As previous chapters have shown, authors frequently borrow from the existing literary canon in their own work. The canon refers to an elusive and ever-changing list of literary texts that critics feel are essential to understanding the history of English literature as a whole. In the USA, the canon is not an official list, but rather a notionally agreed-upon group of books that is constantly being amended, updated, and fought over. The canon changes as society changes; whereas in previous times, it was exclusively dominated by white male authors from Europe and North America, nowadays it features more female writers, writers of color, and writers from the Global South.
Knowledge of the canon is extremely useful for any student of literature, but it is important to bear in mind that the canon is controversial and that just because a text isn’t “canonical” doesn’t mean it isn’t an important or enjoyable book to read. Although a lot of time is spent arguing over which books should be considered canonical, some scholars have proposed abolishing the canon altogether, arguing that it is an inherently elitist and unproductive way of thinking about literature.
Although it has historically been common for authors to “borrow” from the canon, nowadays many indisputably canonical texts will not be familiar to the average reader (most Americans, for example, have not read Homer’s Iliad). If an author references a text like the Iliad, many readers will fail to notice, and may even feel alienated and frustrated by encountering references that they cannot understand. As a solution to this problem, many authors have chosen to borrow from children’s literature—everything from folktales to The Wind in the Willows (1908) to The Cat in the Hat (1957).
Historically, most people were introduced to the canon through their education (this is particularly true of writers, who tended to be well-educated). However, as time has passed, the idea that all students should read a certain set of texts has fallen out of favor, and literary curricula are thus now more idiosyncratic. At the same time, much of children’s literature (including fairy tales) has endured in popularity.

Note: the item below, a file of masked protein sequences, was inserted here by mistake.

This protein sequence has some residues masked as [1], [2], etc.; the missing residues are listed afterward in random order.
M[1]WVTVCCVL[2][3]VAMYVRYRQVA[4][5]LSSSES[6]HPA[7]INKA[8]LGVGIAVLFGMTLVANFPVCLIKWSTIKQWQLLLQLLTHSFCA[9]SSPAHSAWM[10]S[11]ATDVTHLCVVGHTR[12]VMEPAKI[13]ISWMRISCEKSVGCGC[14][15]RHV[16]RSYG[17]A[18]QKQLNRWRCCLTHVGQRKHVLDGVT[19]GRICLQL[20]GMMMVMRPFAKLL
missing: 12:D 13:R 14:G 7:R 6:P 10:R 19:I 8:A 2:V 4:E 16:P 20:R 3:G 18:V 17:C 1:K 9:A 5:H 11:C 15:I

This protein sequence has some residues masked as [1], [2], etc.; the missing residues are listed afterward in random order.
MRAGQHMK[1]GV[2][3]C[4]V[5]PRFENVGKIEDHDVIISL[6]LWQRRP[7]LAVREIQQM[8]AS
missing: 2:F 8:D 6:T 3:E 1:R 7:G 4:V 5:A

According to Foster, the fairy tale with the most enduring appeal is “Hansel and Gretel.” This story centers around the classic theme of lost children who cannot find their way home, and—although it comes in many forms—tends to play on cultural anxieties around this issue. For example, in Robert Coover’s “The Gingerbread House” (1969), the witch kills the doves who eat the breadcrumbs (as opposed to killing the children themselves) and is identified only by a flash of black rag at the end of the story. Coover is aware of the fame of “Hansel and Gretel” and thus only needs to hint at the fate of the children in order to induce a shudder in the reader.
Here, Foster makes clear the connection between fairy tales and real life. Although “Hansel and Gretel” might seem fantastical and silly, it is in fact rooted in one of the most fundamental fears of humanity—the fear of losing children and of ourselves becoming lost and vulnerable. Following this parallel, it becomes clear that the witch is an archetype related to figures such as the older seducer, the sexual predator, or even the corrupting influence of society.
Some writers deliberately subvert well-known fairy tales; this is the case with Angela Carter who, in The Bloody Chamber (1979), revises stories such as “Bluebeard” and “Puss-in-Boots” in order to cast them in a more feminist light. Both Carver and Coover demonstrate that authors do not need to lift everything from a fairy tale, but can pick and choose certain elements. These elements could be as subtle as “the sense of lostness” or the danger of temptation. Like Shakespeare and the Bible, fairy tales are all part of “one big story” and so are inherently connected to later works of literature.
It might at first seem trivial to update fairy tales with a feminist twist. After all, aren’t they just silly children’s stories? However, as Foster’s mention of intertextuality shows, fairy tales actually have a profound impact on literature and culture. By highlighting the sexism in fairy tales, Carter suggests that there is sexism at the very heart of the culture of our society.
This might sound ironic, Foster admits—and that’s the point. Fairy tales represent an oversimplified, morally straightforward version of the world, and thus their adaptation in the modern era is almost always laced with irony. At the same time, certain fairy tale archetypes seem perfectly suited to the modern world, such as children who’ve wandered far from home. In both cases, borrowing from fairy tales allows authors to create a mix of strangeness and familiarity within their work, and it is this mix that creates the depth and vibrancy of good literature.
Fairy tales don’t just exist to entertain children; their main purpose is arguably to teach children about proper behavior and morality. As our moral views have shifted over time, fairy tales can end up seeming outdated and even disturbing. When more recent authors “borrow” from fairy tales, therefore, they often use irony to highlight the discrepancy between these different moral codes.